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Fifth-grade teacher Patricia Jordan helps a student during class Tuesday, Sept. 24, 2013, at Cheyenne Mountain Charter Academy & The Vanquard School in Colorado Springs. (The Gazette, Christian Murdock)

Daily attendance is essential to student success, but being at school Wednesday is especially important.

Oct. 3 is this year’s “official count day,” when the state’s 178 public school districts tally enrollment, which determines school funding.

The schools have a week’s window to tabulate enrollment on an alternative day, though, ending Oct. 10 for schools with five-day weeks.

Results won’t be released until January.

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While incentives for students to attend classes Wednesday aren’t prohibited, they don’t seem to be offered.

“I haven’t heard of our schools doing that, but they do make parents aware in newsletters, on social media, on their website, about what purpose it serves,” said Devra Ashby, spokeswoman for Colorado Springs School District 11, the region’s largest district with more than 27,000 students.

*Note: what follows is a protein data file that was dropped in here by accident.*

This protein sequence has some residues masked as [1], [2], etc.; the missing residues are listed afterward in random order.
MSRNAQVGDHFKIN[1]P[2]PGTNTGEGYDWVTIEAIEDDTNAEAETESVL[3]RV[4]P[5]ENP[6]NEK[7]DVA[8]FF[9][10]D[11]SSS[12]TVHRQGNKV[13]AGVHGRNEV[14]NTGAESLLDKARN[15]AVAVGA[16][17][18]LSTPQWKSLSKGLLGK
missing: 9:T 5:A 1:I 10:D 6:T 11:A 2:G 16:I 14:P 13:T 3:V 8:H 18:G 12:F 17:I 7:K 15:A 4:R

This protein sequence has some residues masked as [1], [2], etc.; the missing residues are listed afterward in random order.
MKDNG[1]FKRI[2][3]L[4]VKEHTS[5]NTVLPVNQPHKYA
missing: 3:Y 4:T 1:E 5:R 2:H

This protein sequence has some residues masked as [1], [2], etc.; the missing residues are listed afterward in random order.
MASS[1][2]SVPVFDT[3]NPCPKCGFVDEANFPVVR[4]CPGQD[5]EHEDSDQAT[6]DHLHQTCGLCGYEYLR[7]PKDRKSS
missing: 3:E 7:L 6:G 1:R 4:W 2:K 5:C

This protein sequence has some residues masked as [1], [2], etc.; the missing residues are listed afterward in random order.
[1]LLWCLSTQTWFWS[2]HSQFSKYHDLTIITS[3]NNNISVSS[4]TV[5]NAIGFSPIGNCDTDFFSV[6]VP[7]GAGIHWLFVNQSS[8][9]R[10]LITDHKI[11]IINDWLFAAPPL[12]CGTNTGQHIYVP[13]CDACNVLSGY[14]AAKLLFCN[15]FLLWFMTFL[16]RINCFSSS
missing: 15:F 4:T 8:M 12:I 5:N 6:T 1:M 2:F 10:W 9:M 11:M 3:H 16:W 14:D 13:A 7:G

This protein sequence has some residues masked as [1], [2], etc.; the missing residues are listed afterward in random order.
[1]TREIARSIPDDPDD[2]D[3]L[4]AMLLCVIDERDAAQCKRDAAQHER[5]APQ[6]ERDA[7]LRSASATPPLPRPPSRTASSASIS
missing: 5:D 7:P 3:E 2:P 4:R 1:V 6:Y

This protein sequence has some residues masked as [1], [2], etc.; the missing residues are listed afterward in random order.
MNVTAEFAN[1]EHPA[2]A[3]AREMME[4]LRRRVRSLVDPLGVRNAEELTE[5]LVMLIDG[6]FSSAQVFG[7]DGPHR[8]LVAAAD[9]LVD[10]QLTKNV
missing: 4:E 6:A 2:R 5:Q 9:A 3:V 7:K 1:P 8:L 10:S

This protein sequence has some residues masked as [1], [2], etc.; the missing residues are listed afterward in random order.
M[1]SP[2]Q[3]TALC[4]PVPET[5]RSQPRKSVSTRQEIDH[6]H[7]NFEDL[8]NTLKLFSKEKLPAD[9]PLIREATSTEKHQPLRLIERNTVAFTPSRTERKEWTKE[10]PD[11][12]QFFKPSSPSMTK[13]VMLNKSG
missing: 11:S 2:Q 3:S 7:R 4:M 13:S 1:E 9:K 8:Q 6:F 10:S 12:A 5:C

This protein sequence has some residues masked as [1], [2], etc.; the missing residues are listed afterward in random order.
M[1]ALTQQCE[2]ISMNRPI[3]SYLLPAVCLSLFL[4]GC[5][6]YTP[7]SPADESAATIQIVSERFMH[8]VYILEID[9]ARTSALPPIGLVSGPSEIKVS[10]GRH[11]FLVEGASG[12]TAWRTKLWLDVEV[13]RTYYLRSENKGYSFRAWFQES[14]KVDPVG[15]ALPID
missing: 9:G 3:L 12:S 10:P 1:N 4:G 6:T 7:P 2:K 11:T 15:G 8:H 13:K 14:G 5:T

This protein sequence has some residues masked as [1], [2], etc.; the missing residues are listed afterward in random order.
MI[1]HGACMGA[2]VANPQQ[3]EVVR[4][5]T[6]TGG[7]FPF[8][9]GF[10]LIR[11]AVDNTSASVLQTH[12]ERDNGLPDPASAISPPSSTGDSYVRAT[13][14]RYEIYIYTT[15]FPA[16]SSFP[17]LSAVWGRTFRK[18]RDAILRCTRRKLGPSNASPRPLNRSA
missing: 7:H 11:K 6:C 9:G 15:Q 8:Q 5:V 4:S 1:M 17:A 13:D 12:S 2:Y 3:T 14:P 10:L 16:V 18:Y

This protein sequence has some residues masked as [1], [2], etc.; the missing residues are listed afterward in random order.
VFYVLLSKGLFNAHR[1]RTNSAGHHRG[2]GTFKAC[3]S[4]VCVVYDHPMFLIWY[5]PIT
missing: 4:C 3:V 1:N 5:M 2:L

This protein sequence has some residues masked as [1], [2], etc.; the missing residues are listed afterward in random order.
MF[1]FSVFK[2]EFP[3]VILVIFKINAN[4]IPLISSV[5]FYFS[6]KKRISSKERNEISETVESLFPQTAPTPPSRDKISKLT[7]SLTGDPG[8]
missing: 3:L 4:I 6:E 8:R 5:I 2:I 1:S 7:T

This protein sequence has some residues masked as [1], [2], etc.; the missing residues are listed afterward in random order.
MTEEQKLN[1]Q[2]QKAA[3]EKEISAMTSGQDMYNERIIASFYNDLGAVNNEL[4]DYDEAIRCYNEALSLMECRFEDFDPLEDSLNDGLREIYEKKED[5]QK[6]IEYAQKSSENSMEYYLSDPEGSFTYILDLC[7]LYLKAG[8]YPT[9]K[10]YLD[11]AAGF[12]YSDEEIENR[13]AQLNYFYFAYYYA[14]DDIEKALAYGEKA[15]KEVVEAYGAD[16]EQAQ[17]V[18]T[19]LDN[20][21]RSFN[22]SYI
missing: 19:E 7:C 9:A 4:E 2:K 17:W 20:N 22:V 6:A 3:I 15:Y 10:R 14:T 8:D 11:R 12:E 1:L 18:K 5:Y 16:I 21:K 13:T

The student count is used to calculate school demographics, the number of youths in specific instructional programs, how many qualify for federal free and reduced-cost lunches, indicating household poverty, and the all-important distribution of state money.

Pupil counts help determine how much tax money schools get under Colorado’s School Finance Act.

The projected base per-pupil funding for fiscal 2018-19 is $6,768.77, according to the state Department of Education. Money is added to that base depending on other factors, including districts’ revenue from local property taxes.

The average operating expense per student from all funding sources was $9,246.99 in the 2016-17 school year, said state department spokesman Jeremy Meyer.

The department promoted the national “Attendance Awareness Month” campaign in September to encourage attendance among students.

“Other than that, Wednesday is a standard data-collection procedure that takes place every year,” Meyer said.

Public school attendance overall has been stagnant statewide. The rate for last school year was 92.5 percent, and it hasn’t improved over the past two years, according to state education officials.

A focus for the department is the state’s “chronic absenteeism rate” of 1-in-5. Absence is considered chronic when a student misses 10 percent or more of a school year, about 18 days. That’s equivalent to two days every month.

Contact the writer: 719-476-1656.

Contact the writer: 719-476-1656.

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